Ontario MOE sends experts to test water, sewage systems on First Nation reserve
As part of a comprehensive response plan to help residents of the Kashechewan First Nation Reserve deal with the emergency affecting their community, the Ontario Ministry of Environment (MOE) has sent an expert technical team to assess the drinking water and sewage systems in Kashechewan. An emergency evacuation of about 60% of the community's residents was carried out late last month as a result of infrastructure and health problems caused by a contaminated water system on the reserve.
As of November 1, more than 815 residents had been airlifted to other Ontario communities, and local leaders singled out another 87 residents requiring evacuation from Kashechewan. The airlift operation was co-ordinated by the Ministry of Natural Resources.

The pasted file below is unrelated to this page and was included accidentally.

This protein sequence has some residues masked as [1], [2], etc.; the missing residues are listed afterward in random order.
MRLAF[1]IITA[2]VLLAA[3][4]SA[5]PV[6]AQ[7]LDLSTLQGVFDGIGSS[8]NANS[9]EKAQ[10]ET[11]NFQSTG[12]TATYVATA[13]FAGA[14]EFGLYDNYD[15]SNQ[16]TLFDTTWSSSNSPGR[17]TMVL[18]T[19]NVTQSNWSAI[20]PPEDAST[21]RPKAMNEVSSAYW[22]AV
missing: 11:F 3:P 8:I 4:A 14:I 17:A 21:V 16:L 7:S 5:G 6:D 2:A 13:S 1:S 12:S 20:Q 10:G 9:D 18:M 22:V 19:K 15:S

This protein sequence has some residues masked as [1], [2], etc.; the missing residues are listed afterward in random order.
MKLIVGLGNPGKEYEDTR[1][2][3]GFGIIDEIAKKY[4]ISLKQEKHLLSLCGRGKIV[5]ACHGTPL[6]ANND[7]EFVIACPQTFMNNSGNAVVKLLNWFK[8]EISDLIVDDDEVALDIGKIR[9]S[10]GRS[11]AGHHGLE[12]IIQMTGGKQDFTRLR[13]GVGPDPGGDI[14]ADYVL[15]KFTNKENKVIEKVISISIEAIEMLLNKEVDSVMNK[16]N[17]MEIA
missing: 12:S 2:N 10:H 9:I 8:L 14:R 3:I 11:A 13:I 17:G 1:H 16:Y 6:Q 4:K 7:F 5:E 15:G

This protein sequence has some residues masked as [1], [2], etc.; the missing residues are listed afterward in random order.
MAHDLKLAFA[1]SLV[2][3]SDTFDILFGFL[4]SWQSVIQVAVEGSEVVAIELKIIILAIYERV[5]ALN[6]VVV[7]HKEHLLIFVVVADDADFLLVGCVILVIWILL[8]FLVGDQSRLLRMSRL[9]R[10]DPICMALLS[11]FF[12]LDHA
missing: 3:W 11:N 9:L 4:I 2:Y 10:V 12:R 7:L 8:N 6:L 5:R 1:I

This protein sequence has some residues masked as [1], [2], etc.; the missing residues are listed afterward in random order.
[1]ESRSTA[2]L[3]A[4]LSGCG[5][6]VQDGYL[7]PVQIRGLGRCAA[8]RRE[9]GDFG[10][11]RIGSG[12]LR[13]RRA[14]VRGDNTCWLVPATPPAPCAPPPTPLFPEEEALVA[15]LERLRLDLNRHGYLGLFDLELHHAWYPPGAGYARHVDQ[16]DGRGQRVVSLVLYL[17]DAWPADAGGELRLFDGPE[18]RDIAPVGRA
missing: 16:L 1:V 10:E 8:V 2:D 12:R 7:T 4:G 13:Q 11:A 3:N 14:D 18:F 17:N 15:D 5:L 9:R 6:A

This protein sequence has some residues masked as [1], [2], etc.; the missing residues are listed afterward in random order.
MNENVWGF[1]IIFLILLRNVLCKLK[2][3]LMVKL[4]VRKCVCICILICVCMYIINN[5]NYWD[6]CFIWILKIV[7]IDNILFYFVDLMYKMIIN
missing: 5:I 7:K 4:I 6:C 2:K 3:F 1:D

The MOE expert team, led by Jim Smith, Ontario's chief drinking water inspector, assessed the community's drinking water system, its wastewater system and sewage lagoons. Results of 14 samples taken from the water treatment plant and the distribution system over the weekend of October 29 and 30 found no E coli or total coliform bacteria in any of the samples.
Smith subsequently wrote to the chief of the Kashechewan First Nation Reserve and to Indian and Northern Affairs Canada (INAC), advising them of the test results. The chief inspector said he intends to provide both parties a full report by November 10. The report will detail the results of MOE's source-to-tap assessment of the drinking water system and will include the results of all water quality analysis and information on the assessment of the sewage system.
By the end of last week, clean water was available in Kashechewan, a military water purification system having produced 300,000 litres of safe drinking water. A stockpile of clean water is being stored in the community.
Certified water treatment plant operators are standing by to stabilize plant operations, and the necessary repairs and upgrades to the water and wastewater systems will continue until the plant is fully functional. A boil-water advisory will remain in effect, however, until the water treatment plant is capable of producing a continuous supply of clean water.